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Latest Comments by NeptNutz
Google announce ‘Stadia’, their new cloud gaming service built on Linux and Vulkan
20 March 2019 at 1:47 pm UTC

Okay, since Assassin's Creed Odyssey is the showcase title here, let's assume the target for Google is:

90 million PS4
40 million Xbone
20 million enthusiast-ready PC
------------------------------
150 million core gamers

We know Fortnite Battle Royale has blasted past 200 million users, so I don't think it's hard to imagine Google getting 150 million Chrome browser users out of this very quickly. However, what will be the price equilibrium between net-zero hardware investment and dodgy internet connections? It certainly needs to work well enough, for long enough, to convert the curious into the paying customer.

As for all this speculative talk of a Steam streaming service, Gabe Newell shot down game streaming many years ago.

Quote"So there are these $50 sort of things that output [media] from a PC somewhere in your house. There’s Miracast, and Shield from Nvidia, and so on. Those will be the cheap way to do it, and they’ll be high quality in the home. I spent a bunch of time when [OnLive] first started coming out, saying at the end of the day that trying to do that over [the internet] is the wrong idea. It’s the nature of how you build distributed applications; it’s why AT&T lost and the internet won. AT&T said "let's put all the intelligence into the network and at the center of the network." This is a battle that’s been fought many times."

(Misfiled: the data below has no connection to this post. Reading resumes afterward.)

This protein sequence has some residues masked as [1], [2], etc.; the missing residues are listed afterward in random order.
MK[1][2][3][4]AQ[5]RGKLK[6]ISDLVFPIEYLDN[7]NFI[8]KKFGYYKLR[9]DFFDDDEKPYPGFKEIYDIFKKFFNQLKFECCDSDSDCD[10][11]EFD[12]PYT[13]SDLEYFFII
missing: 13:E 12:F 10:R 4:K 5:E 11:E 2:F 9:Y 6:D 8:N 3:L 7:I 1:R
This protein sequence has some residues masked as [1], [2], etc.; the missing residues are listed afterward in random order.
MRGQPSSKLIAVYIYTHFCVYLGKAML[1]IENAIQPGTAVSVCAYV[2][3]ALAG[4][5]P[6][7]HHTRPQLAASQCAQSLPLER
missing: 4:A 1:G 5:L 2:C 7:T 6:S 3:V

https://www.theverge.com/2013/1/8/3852144/gabe-newell-interview-steam-box-future-of-gaming

Since then, the Internet hasn't changed enough to change that position. The thing that has changed is Google's infrastructure and the "edge" of the cloud moving closer and closer to end users. Alas, Stadia! However, edge computing is really only for end users who don't know the difference between a PC and a carburetor. Assuming Stadia gets enough "buy-in" and people warm up to the ecosystem, what hardware remedy could possibly step in to fill the gap(s) between the edge of the cloud and the core, twitch-reflex, button-mashing gamers? PS4, Xbone, or PC?

Imagine, one afternoon you are happily twiddling away on Stadia playing the latest AAA hit game. Suddenly—without warning—everyone comes home on holiday and your game stream turns to absolute shit! What is a core gamer to do? Well, if you find yourself wanting to drive in the express toll lane during rush hour, there seem like two possibilities: pay for a more exclusive ISP tier (assuming there is one), or have some local Linux/Vulkan hardware and a pre-loaded binary at the ready.

Like with cars, think of this new era as hybrid gaming. It's not for everybody.

Like with PS NOW and Plus, and even timed platform exclusives, not everything has to end up as a "good vs. evil" binary choice.

Google announce ‘Stadia’, their new cloud gaming service built on Linux and Vulkan
20 March 2019 at 2:18 am UTC Likes: 1